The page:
Which of course brings us to the music and what a delightful score this is - full of old fashioned romance. The main theme incorporating Pelagia's Song is hauntingly lovely, not only romantic but redolent of its sultry, beautiful locale. It is reprised as a mandolin solo (broadening out to orchestral accompaniment in 'The Mandolin') as Corelli serenades Pelagia and she realises she is falling in love with him; and sung with some fervour by Universal's latest high profile singer, Russell Watson (who also sings 'Senza Di Te').

Warbeck's score also has the merit of variety to maintain the listener's interest with the main theme well developed and varied as in the tender nocturne-like 'After the dance'. In contrast, the tragic side of the story has the theme dressed in dark colours with unrelenting thunderous bass drum ostinatos, nervous edgy rhythms and snarling brass. There are so many delights, the soft lilting melody of 'Horgota Beach'. The fun of the Italian soldiers operatic singing in 'La Scala', the Greek Islanders take of 'The Tango', and the beauty of the guitars in 'Agii Fanentes'etc. My only small carp: the character of little Lemoni is poorly developed in the film as opposed to the novel and Warbeck's music for her is (therefore?) correspondingly disappointing it does nothing to underscore her merry, mischievous characteristics. But this is a minor blemish on an otherwise delightful score that deserves the popularity of the music for Il Positano.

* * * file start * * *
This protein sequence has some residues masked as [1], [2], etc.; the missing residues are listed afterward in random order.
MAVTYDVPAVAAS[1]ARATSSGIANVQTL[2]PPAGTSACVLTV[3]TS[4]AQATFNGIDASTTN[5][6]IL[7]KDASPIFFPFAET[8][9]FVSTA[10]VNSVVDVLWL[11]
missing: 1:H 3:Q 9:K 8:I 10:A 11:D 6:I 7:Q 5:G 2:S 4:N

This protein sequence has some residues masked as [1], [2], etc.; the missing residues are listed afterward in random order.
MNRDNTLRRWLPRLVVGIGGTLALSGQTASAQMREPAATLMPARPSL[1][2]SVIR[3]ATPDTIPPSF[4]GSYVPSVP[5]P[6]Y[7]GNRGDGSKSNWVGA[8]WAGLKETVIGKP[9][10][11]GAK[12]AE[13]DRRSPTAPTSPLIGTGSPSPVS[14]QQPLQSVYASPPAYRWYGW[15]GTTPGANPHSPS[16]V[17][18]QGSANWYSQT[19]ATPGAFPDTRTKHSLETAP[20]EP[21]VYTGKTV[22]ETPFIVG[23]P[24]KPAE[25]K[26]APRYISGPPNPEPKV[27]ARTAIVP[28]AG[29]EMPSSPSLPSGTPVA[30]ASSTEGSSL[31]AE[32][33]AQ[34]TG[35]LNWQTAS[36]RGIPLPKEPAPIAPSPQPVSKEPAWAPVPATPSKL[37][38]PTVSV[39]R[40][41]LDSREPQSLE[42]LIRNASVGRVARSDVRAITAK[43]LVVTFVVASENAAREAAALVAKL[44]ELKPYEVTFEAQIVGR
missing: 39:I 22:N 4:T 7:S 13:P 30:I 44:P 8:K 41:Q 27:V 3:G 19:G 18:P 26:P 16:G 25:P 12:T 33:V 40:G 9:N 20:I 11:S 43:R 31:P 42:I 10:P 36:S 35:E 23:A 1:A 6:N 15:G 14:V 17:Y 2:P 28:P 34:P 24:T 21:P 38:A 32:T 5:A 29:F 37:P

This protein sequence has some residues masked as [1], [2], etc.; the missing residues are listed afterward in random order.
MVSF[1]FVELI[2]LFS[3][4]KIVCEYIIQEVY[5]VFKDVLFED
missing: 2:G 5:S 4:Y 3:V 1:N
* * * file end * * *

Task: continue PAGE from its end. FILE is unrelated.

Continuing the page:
Ian Lace


Gary S. Dalkin also adds:-

I have seen this score criticised in various places for being a little detached and understated. Such detachment is actually in the nature of the film, a slow, careful and observational quality of John Madden's direction, which eventually allows the film to have greater emotional impact in the final stages when the full horrors of war hit home. In being simply a good, well crafted and rather old-fashioned romantic war drama, the film itself may disappoint. Especially as being both an adaptation of one of the best loved novels of recent years, and Madden and Warbeck's follow-up to their brilliant multi-award winning Shakespeare in Love (1999). However, Warbeck's score matches the film perfectly, its lucid textures transparent and as beautiful as John Toll's stunning cinematography, his pacing equal to Madden's low key approach. There is little that is intensely dramatic, but with much of the score centred inevitably around the mandolin, supported by Warbeck's own instrument, the guitar, there is much which is really very lovely. The main theme meanwhile, 'Pelagia's Song', presented in instrumental form and also sung by Russell Watson, is a very strong melody of the sort John Barry might have penned had he scored such a story in the 1960's. Fans of Ennio Morricone's romantic scores, or the cinema work of Nino Rota will find much to love here. Those who seek wartime bombast had perhaps better take a trip to Pearl Harbor.

Gary S. Dalkin


Captain Corelli  playing mandolin

The mandolin and guitar music album